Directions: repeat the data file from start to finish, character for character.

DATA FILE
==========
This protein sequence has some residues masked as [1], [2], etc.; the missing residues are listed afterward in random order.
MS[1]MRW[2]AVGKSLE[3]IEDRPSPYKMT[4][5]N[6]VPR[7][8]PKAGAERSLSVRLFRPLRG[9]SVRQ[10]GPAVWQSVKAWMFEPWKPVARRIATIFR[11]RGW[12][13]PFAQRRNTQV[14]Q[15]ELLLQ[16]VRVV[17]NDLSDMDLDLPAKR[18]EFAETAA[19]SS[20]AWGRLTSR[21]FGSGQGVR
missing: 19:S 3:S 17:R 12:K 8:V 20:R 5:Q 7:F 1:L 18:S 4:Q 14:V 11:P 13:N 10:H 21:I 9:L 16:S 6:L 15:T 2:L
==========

This protein sequence has some residues masked as [1], [2], etc.; the missing residues are listed afterward in random order.
MS[1]MRW[2]AVGKSLE[3]IEDRPSPYKMT[4][5]N[6]VPR[7][8]PKAGAERSLSVRLFRPLRG[9]SVRQ[10]GPAVWQSVKAWMFEPWKPVARRIATIFR[11]RGW[12][13]PFAQRRNTQV[14]Q[15]ELLLQ[16]VRVV[17]NDLSDMDLDLPAKR[18]EFAETAA[19]SS[20]AWGRLTSR[21]FGSGQGVR
missing: 19:S 3:S 17:R 12:K 8:V 20:R 5:Q 7:F 1:L 18:S 4:Q 14:V 11:P 13:N 10:H 21:I 9:L 16:S 6:L 15:T 2:L